Paul:  Right

Brad:  And you know, that could save a lot of time.

Paul:  Yeah

Brad:  You know, so, there are a lot of things that could, you know…with the right amount of feedback.

Paul:  On the subject of feedback, is the circle at the end, that’s both as an instructor and as a student, that’s something that’s going to be unique to Systema. I see it here, we have a lot of feedback in that circle both on what we did that class and what we’ve been doing over the last several classes.

That’s also where people speak up and go “I really would like to explore this more.” That’s another thing to take away.

Brad:  Yeah, the end circle’s important for a lot of reasons. But for the reason of feedback, people get to it and they think it’s supposed to be a love fest. It’s great to thank your partners, thank your instructors, comment on how you thought everything was presented. Those are very gracious things to do.

But there also should be that sense of it takes some courage to be in a room with a lot of people and just say, “You know what? We were doing this today and I felt really good, but this one part I really wasn’t getting and I’d like to practice that. I don’t feel like I was…”

Maybe just say, “I just wasn’t as good as I normally am. Normally I get this and something happened today and I don’t know what it was.”

You want to be able to explore that stuff, and say, “Maybe I was with a group of people I didn’t really know so I didn’t know how to act with you guys and it kind of hindered me, but next time it’ll be better.”

Those are insightful comments. They should be welcomed and people should be OK to say all that stuff and not just say “Everything’s great, you guys are wonderful.”

That’s wonderful to say and it’s good, but it’s better what you got out of it, what you’re still trying to work on, what you’d like to see. Because those are things that, if you have an instructor and you’re in a class and you have the same instructor for a while, he can start zeroing in on things to help you with. It very much is a feedback session for that.

There are the social reasons and everything else, returning information, but as far as that goes, that can be really good or it can just be kind of “Hey everybody, thanks” and listening to other people’s comments.

Sometimes you get some insight, too, of what you missed. Maybe of something you worked on and you forgot you ever did. “Oh yeah, we did that and that fed into this other thing and that’s why I got better.” Those are a good thing to do.

Paul:  The last question. This one, once again, I kind of run into this a lot and I’ve met other people who run into it. Is it realistic to train to be like substitute for superstar of your choice, here? Is it realistic to train to be like Vlad Michael? Is that a realistic goal, or is that something you’re trying to shoot more yourself and may not work for a variety of reasons?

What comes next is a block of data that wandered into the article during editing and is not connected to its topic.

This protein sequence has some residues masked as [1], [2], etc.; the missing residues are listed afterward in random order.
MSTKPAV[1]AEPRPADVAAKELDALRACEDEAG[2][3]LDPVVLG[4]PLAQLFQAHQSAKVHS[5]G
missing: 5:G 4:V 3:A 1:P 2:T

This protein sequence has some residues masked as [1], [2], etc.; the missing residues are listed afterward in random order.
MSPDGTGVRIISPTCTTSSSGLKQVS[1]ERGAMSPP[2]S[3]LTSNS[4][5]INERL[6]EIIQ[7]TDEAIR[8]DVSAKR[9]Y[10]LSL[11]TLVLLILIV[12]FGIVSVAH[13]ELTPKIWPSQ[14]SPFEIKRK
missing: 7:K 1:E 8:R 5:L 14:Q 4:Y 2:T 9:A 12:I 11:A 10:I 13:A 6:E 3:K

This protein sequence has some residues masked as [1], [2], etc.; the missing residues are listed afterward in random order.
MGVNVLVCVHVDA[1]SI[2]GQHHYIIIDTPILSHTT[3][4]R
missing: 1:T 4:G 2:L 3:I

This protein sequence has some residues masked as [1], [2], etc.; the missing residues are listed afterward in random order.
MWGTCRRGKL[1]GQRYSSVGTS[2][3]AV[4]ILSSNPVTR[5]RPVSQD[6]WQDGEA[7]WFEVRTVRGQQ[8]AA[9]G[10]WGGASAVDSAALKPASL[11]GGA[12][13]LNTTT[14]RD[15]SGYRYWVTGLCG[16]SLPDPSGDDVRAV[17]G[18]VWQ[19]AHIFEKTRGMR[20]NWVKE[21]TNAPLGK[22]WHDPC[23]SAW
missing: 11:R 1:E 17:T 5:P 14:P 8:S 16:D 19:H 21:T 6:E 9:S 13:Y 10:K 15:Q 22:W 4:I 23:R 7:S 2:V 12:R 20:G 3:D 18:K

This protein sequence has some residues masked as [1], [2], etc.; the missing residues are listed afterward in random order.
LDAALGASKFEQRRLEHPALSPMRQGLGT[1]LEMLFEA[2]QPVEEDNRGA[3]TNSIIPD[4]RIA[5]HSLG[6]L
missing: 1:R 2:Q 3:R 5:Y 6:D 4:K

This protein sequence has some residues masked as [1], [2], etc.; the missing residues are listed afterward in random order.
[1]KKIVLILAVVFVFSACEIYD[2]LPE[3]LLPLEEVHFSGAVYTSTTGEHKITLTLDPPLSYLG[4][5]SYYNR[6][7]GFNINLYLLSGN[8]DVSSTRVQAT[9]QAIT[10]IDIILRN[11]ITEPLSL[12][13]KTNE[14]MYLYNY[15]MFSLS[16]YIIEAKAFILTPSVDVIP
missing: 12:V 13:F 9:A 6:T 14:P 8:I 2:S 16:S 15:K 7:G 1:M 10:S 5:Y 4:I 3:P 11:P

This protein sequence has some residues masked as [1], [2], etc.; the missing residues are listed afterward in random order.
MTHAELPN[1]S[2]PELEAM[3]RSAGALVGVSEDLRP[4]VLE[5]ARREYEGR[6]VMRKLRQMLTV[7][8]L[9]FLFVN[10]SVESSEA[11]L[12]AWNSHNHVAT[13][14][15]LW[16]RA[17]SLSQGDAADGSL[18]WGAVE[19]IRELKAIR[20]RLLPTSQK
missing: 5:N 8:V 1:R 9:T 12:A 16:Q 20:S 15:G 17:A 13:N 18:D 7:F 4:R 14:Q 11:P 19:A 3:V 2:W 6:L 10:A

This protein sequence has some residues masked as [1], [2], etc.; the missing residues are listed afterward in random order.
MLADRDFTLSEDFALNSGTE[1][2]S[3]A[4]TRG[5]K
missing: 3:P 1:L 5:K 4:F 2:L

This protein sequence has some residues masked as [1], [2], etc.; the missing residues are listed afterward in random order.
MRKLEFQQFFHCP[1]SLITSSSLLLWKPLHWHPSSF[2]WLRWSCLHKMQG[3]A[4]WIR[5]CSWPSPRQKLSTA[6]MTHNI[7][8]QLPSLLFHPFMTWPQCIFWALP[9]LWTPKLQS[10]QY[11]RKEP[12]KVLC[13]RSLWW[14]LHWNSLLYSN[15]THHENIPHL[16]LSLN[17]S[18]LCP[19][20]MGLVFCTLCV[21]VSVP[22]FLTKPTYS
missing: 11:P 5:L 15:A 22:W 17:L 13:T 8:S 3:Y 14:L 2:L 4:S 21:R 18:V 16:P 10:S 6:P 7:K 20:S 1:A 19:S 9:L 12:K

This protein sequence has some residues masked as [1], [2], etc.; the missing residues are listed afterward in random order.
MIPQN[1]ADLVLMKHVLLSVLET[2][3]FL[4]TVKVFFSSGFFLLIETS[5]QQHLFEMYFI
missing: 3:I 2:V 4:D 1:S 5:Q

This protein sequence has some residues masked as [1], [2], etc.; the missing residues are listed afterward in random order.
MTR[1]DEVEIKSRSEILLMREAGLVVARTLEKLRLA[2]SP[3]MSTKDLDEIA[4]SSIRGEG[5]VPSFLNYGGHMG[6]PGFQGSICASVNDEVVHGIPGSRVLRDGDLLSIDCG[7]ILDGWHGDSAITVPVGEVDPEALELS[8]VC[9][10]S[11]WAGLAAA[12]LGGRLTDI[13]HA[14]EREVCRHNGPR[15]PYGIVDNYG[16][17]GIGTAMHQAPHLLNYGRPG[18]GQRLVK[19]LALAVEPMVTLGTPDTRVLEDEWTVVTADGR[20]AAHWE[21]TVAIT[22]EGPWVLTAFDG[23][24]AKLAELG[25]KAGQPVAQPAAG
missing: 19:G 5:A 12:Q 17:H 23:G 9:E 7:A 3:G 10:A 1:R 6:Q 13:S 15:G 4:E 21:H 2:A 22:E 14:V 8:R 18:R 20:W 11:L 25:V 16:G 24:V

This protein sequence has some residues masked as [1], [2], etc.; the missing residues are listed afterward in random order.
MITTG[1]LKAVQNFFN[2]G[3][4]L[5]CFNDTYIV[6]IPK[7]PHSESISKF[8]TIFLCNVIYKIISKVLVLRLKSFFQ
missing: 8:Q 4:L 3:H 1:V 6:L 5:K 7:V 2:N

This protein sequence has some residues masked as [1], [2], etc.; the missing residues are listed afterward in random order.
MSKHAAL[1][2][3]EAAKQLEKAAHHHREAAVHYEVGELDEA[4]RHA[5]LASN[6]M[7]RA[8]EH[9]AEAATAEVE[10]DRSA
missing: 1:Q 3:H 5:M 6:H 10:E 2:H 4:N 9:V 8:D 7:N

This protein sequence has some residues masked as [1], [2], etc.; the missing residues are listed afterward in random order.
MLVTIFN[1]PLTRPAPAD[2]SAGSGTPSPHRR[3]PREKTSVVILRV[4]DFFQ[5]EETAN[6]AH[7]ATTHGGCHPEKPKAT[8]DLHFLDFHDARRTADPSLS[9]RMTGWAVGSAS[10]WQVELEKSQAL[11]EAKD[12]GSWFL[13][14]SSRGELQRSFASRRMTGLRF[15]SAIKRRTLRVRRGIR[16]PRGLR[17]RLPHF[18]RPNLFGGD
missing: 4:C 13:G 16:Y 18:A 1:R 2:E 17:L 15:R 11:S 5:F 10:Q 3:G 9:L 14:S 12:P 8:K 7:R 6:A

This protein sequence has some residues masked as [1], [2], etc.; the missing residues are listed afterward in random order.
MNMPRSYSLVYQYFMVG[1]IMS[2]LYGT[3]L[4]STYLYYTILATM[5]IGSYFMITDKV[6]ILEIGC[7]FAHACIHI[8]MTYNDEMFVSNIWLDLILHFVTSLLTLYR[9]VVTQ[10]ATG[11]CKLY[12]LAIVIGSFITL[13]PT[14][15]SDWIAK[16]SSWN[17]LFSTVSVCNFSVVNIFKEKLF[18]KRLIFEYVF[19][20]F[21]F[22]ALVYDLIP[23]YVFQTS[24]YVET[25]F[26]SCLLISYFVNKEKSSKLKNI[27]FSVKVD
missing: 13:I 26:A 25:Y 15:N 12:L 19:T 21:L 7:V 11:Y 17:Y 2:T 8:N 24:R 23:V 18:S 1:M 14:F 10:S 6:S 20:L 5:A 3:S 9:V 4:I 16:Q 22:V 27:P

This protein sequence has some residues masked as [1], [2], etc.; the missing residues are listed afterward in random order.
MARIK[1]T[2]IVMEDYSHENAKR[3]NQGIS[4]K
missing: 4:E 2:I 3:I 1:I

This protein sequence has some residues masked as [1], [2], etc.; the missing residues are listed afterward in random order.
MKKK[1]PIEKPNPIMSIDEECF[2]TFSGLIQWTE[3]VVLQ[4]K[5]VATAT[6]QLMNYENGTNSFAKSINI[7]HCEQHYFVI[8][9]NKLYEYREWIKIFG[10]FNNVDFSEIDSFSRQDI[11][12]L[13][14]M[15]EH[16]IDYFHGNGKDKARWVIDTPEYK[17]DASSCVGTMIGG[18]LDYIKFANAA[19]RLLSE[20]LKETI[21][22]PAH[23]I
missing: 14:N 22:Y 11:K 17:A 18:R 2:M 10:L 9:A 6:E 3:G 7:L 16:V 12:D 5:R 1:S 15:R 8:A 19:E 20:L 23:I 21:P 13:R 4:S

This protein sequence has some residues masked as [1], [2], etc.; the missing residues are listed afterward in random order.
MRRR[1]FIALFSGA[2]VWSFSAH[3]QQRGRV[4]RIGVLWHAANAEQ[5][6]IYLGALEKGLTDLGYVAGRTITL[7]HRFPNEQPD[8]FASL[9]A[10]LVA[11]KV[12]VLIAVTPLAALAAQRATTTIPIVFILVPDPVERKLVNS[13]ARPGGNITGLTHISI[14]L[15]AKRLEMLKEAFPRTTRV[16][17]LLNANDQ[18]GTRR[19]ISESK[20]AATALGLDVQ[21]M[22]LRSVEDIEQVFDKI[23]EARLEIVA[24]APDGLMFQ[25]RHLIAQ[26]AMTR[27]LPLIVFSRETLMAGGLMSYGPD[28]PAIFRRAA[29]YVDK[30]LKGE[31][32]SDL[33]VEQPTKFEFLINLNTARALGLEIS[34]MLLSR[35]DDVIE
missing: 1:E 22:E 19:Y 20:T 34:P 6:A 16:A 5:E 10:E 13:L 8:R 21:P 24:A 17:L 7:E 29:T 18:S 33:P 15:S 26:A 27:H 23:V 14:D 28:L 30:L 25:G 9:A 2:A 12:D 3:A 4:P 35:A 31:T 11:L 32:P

Brad:  Again, it was the first trip to Russia that I was on. The guys didn’t have much English. They would just point at me and say, “Be like Michael.”

Paul:  So you’re 5’10”, 160 pounds and Michael’s what, 5’7″, 250?

Brad:  Yeah, but linguistically if you look at it, they didn’t say “Be Michael.” They said “Be like him.” Not try to… almost like the spirit of it. Be like what he’s doing. See the way he moves gracefully. If you think of it as far as attributes, instead of adopting their hairdo and walk like them and stand like them.

Because if you see that in Systema, they ape Michael. We see people who adopt his mannerisms, and that stuff is common and it’s a social thing and it is very much a human thing of moving and acting like the teacher.

My buddy, Al, is also a Systema instructor. He’s an oil painter and his analogy is Rembrandt made these wonderful paintings that are just amazing.

Do you want to spend your entire painting career redrawing Rembrandt paintings or do you want to find your own brush and paint the things that you paint in your own way?

They might not look like Rembrandt at all, and they might never be a Rembrandt, which most people won’t. 99.9 percent of people won’t be a Rembrandt.

Do you spend your life in a fruitful effort trying to just recreate what somebody already created, or find your own way based on the things that they were doing?

There’s a Zen saying that, I know Zen’s not Systema but, there’s a Zen saying that says, “Do not seek to follow the master, seek what the master sought.”

And, that’s my viewpoint of it… like you said Michael is a different size than I am. He is a different size than Vlad is, they move differently.

And if somebody comes along and they’re standing on their head and spinning around and taking everybody down, and you’re thinking “There’s no way I can spend the rest of my life trying to do that and it wouldn’t help me,” then it makes no point, makes no sense to try to be like that person, to try to move like that person.